Why is it that websites require you to reset your password instead of just reminding you what it is? After all, they check your password when you enter it, can’t they just look it up? It turns out they can’t actually – websites don’t know your password and instead use a technique called “hashing” to check if what you log in with matches what you set when you created your account.
This is strange! It seems like if I’m going to tell you whether or not something matches your password, I have to know what your password is, right? Well, what about this: say your password is “rabbit,” but instead of just writing down that your password is “rabbit,” I instead write down that your password:
- is an english word,
- starts with an ‘R,’
- has six letters,
- contains two Bs,
- and the third letter comes just after the second letter in the alphabet.
Now if you came to me and said your password was “frog,” I’d say nope, just like if you told me your password was “trophy” or “ribbed.” But if you asked me what your password was, I couldn’t tell you – I can only tell you whether some word you give me matches the formula I’ve written down. In essence, I’ve created a “hash” of your password.
Now, our “hash” isn’t a particularly good one – if you’re clever, you could probably come up with another word besides “rabbit” that would match the formula we wrote down (try it out!). In hashing terms, this is called a “collision.” Interestingly, while computers use a lot of complex math that makes it very, very rare that there is a collision, it is possible that you could go to Facebook, enter something other than your password, and get in. You could spend a million lifetimes trying and probably never find anything, but it’s not impossible – after all, Facebook doesn’t know your exact password, it only knows the hash – a formula about what your password “looks like” to a computer.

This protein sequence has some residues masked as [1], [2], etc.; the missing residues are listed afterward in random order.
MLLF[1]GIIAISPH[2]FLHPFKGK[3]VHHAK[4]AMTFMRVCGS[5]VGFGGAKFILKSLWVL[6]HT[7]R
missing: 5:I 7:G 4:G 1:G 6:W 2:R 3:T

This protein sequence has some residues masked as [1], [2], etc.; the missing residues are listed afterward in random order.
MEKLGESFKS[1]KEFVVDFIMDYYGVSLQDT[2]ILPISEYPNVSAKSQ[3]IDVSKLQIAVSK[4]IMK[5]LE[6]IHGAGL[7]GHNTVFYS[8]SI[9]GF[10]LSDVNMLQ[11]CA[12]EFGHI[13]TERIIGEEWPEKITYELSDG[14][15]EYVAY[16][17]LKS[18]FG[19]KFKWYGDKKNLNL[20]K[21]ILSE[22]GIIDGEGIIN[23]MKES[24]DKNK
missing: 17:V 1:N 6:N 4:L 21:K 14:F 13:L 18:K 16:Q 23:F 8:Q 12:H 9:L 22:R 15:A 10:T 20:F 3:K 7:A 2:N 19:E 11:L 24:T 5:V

The other reason why our “hash” isn’t particularly good is that given the formula we wrote down, you could probably figure out what the original password was. In hashing terms, this is called “reversing” or “cracking” the hash. It’s not as easy as you might think to reverse a hash, though. The formula we wrote seems easy because you know we started out with the password “rabbit,” but try coming up with the password given the hash:
- is an english word,
- contains four of the six vowels,
- has eight common english words “inside” it (i.e. “bit” is a word inside “rabbit,” but “rat” is not),
- is eight letters long,
- has no duplicate letters,
- and there are no other eight-letter words possible from rearranging its letters.
See if you can come up with the answer yourself. As it turns out, the way you probably tried to figure it out is similar to how computers crack passwords: come up with a list of likely words and try them out to see if they match. Security folks call this a “dictionary attack” or a “rainbow table,” and it’s why people recommend using long, hard-to-guess passwords. Just like in trying to avoid collisions, computers use a lot of complex math to make it very, very difficult to reverse hashes, and many of the modern ones even protect against dictionary attacks by making it hard to guess a bunch of passwords at once. After all, if you could get your hands on a hash and reverse it, you could steal someone’s password and log into their account!
There’re many different ways to create a hash of a password, and the best methods make it incredibly unlikely to have a collision and unfathomably difficult to reverse. What they all have in common is that they allow computers to recognize passwords without having to store the password itself – so if you call us up here at Clever ask us to remind you what you chose for your password, while we’d love to be able to help you out, we simply can’t tell you what it is!
Originally posted on Brett’s personal site.